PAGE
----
Strawberry tarts of buttery rich pastry, cream or coconut milk custard and lots of fresh strawberries are the only way to welcome spring!
Farm Fresh Strawberries – The Gift Of Spring
When the earth has been frozen and asleep for winter, strawberries seem the first announcement of the lazy days of summer to come. I live just outside the nations capital, tucked inside farm and horse country.
Just up the road from me is my favorite strawberry patch. During the long naked months of winter, these strawberry patches are covered and left to rest.
When the black tarps are removed from the strawberry plants, I know spring is soon on its way. I look forward to filling my basket with as many strawberries as I am able to pick for the multitudes of recipes I have created that showcase their ruby red and juicy beauty.
What exactly is a fruit tart, you ask? Much like a pie only smaller but a tart is much more delicate… more dainty. The pastry dough can be anything from a basic butter and flour pie type crust to a nut crust also held together with butter.
Inside the pastry is usually some type of custard. The custard can be an egg custard baked inside of the crust, or a cooked custard that has been chilled and added after the crust has baked. I prefer to bake the custard right inside of the crust, together.
What Is A Tart Pa?
Tart pans are actually a ‘thing’. They are a baking pan with shallow sides and often a removable bottom, making them easy to un-mold, or rather ‘pop out’ from the pan it is baked in rather than served in that pan as is often the case with a pie.
Mason Jar Lids make for the ideal tart pan for a variety of reasons:
- Cheap, being the first reason since about a dozen wide-mouth lids will cost around seven bucks, even less at a farm supply store
- Since mason jar lids are designed for canning in high pressure and heat they hold up perfectly in an oven
- The portion size is perfect for a tart measuring about 3-4 inches in diameter for a wide mouth lid, or even smaller for the smaller lids
- Removable bottom, making them easy to remove from the baking tin and serve however you want to serve them
Strawberry Tart Custard
There are several types of custards served in a strawberry tart. Lemon curd is one delicious way to serve a strawberry tart. This type of filling requires baking the tart pastry separate in the oven while cooking the custard on top the stove and then chilling before filling the pastry and placing strawberries on top.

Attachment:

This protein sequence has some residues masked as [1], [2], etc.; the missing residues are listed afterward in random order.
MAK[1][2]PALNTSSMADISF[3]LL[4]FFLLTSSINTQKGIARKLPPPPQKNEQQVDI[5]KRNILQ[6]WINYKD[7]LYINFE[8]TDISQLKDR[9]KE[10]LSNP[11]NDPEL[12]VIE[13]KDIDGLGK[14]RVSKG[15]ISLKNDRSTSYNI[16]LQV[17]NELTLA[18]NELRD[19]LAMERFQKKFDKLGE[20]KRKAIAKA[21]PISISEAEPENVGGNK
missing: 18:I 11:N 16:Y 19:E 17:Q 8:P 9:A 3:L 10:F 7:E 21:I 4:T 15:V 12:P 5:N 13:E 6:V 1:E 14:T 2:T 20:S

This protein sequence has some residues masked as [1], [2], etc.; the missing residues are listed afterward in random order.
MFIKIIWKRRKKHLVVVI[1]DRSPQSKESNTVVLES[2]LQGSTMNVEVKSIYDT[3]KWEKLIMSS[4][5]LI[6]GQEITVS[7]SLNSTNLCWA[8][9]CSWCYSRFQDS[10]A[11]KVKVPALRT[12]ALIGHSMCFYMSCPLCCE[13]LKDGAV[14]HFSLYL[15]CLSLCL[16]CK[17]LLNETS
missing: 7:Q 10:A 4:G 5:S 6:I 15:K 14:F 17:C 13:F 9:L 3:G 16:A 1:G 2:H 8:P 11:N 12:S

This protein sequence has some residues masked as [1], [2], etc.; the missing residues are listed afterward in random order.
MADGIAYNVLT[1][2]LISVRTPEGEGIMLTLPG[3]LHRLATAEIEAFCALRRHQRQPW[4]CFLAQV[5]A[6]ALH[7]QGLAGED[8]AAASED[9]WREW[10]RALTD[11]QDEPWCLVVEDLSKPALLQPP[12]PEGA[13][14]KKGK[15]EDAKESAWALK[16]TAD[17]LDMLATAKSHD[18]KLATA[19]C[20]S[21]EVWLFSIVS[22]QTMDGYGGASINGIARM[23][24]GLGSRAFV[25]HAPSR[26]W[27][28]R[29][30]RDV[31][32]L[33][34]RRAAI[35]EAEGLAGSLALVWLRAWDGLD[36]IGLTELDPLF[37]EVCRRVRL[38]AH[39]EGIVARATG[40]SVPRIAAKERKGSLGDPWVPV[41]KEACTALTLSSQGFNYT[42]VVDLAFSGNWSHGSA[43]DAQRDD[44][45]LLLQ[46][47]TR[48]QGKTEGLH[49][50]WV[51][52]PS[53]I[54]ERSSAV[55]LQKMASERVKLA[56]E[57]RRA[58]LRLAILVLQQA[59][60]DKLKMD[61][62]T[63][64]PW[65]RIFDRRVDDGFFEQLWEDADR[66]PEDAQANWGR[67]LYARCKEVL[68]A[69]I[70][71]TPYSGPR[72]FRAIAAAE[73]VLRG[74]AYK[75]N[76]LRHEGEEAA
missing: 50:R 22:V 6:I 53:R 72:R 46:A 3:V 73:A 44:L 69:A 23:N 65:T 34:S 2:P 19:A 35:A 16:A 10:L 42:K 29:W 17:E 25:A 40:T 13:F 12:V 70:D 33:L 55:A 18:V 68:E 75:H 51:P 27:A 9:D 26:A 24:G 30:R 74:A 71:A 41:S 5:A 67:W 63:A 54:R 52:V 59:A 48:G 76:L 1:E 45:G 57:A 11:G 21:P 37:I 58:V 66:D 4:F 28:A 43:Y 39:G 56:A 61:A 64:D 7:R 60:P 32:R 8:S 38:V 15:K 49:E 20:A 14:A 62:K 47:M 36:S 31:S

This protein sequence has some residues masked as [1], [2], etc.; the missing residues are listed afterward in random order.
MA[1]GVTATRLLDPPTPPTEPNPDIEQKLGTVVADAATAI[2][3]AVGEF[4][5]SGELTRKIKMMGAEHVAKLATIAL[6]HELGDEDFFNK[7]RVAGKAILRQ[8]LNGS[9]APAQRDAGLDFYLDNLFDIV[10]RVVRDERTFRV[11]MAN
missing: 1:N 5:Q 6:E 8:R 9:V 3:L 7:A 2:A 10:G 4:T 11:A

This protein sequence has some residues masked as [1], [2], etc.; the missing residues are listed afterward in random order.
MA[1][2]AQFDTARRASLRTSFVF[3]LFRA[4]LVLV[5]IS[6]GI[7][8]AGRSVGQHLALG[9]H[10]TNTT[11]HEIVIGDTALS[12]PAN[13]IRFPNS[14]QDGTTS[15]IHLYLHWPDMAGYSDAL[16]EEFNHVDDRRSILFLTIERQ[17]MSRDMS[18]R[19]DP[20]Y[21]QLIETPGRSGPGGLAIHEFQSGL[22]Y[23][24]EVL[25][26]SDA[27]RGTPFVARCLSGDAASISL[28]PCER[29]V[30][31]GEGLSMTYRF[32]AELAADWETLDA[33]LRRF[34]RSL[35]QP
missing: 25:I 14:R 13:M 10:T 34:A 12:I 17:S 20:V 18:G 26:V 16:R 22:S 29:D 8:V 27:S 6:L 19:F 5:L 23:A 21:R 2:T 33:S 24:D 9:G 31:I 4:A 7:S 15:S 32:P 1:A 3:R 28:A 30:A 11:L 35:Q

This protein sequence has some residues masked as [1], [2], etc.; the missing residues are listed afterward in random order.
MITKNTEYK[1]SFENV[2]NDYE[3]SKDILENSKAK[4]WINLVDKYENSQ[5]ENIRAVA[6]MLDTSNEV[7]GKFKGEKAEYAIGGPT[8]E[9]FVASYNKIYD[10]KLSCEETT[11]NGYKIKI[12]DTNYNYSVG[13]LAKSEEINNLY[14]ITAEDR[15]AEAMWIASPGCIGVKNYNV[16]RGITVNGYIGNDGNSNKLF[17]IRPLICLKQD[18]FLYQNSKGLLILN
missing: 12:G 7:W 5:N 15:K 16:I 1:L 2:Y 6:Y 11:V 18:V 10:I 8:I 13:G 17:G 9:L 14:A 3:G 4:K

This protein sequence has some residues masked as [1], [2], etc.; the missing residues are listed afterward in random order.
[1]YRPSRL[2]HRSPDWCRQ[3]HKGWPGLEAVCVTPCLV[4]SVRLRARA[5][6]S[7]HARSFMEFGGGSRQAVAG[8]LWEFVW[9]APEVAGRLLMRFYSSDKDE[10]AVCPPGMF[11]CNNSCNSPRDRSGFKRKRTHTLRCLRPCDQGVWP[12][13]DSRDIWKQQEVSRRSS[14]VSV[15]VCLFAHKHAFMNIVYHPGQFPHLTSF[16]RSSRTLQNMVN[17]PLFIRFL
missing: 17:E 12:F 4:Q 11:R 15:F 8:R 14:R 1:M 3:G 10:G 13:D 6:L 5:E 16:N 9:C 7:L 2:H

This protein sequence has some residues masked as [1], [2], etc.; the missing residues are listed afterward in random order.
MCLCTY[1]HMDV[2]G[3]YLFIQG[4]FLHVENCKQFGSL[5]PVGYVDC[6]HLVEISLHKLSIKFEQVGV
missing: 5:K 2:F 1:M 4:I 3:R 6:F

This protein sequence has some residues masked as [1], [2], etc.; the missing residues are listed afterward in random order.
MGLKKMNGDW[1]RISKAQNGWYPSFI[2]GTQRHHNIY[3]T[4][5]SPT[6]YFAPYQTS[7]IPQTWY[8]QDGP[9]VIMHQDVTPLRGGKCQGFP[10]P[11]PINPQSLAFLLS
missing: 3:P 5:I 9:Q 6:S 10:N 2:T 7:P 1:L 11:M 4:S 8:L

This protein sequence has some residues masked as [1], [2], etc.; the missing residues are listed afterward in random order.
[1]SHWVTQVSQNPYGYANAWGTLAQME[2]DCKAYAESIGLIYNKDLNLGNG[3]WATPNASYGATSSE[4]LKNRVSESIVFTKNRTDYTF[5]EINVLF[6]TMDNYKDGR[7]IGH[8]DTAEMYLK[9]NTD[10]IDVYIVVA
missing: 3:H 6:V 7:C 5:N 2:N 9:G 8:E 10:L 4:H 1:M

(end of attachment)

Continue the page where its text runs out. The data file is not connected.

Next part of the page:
I find this French style strawberry tart delicious but too many steps and tedious attention to protecting the custard from lumps.
Egg custard, mixed with either cream, milk or coconut cream and eggs is really a fast and easy custard for these tarts. You can’t go wrong with a few eggs, some sugar, a creamy liquid and a huge variety of flavors or extracts.
Mix it, dump it in the uncooked tart pastry, bake about 20 minutes and you’ve got a fabulous custard tart just waiting for luscious strawberries to be placed on top!
Strawberry Tart Glaze
Often a glaze is brushed across the top of the strawberries just before serving to add a shine to them. This glaze is nothing more than a small amount of apricot jam, a drizzle of brandy or rum and a drizzle of water.
Mix this concoction and brush across the tops of the strawberry tarts OR simply sprinkle a light dusting of powdered sugar!
- Whole milk or Coconut milk
- Vanilla Extract or a liquor of you choice
- Apricot jam
- Powdered sugar or shredded coconut
- Food processor or standup mixer
- Rolling pin
- Mason Jar Lids or small tart pans
- Cutting board
- Chopping knife
- Baking sheet pan
- Basting brush
FARM FRESH STRAWBERRY TARTS
Butter – 1 stick (8 oz.) cold
Flour – 1 3/4 cup, plus more for rolling surface
Sugar – 2 tablespoons
Salt – 1/2 teaspoon
Egg – 1, fork whipped
12 Mason jar lids or 1 large tart pan
Whole milk, half and half or full fat coconut milk – 2 cups
Sugar – 1/2 cup
Eggs – 3
Salt – 1/4 teaspoon
Extract or booze – 1/2 teaspoon
Strawberries – 1 1/2 large strawberries per individual tart tin. About 18 if using mason jar lids, about 2 dozen if using a large tart pan.
Glaze – 1/2 cup (optional) – 1/2 cup apricot jam, 1 tablespoon rum, 1 tablespoon water, whisked into a glaze to brush across the strawberries
Powdered sugar – 2 tablespoons (optional) to dust across the strawberries
- Preheat oven to 350
- In a food processor or bowl with a mixer, place butter, flour, sugar and salt and give it a whirl to combine the ingredients. While the machine is running, slowly pour in the whisked egg and water until the pastry comes together into a ball. If too wet, add a little flour, if too dry, a little water.
- On a floured surface, roll out the dough to about 1/4 inch. If using mason jar lids as the tart pans, use a cup or bowl with the same measurements of the lid and its sides (most are about 4 inches). Press circles. Place the circle of pastry in the lid and center it, press it and crimp it. This step can be done in advance, even months in advance and frozen.
- Mix the milk, sugar, eggs, salt and extract until creamy and light. Pour evenly into prepared tart shells, about half way up the sides.
- Bake about 20 – 30 minutes until pastry is golden and custard is firm. Cool.
- Slice the strawberries very thin, top to bottom, keeping the shape of the strawberry. Fan the thin slices across the top of the cooled custard. Brush glaze, or dust powdered sugar, or simply serve as they are.
- While a glaze is traditionally brushed on top of the strawberry tarts, a beautiful fresh, plump strawberry needs nothing on top because it is already beautiful and sweet enough to serve just like that!
- If using Mason jar lids, remember to flip the lid inside down into the rim so that when you look down into the (now), tart pan, you see the words Mason jar or Ball. Rubber edge pressed inside of the rim.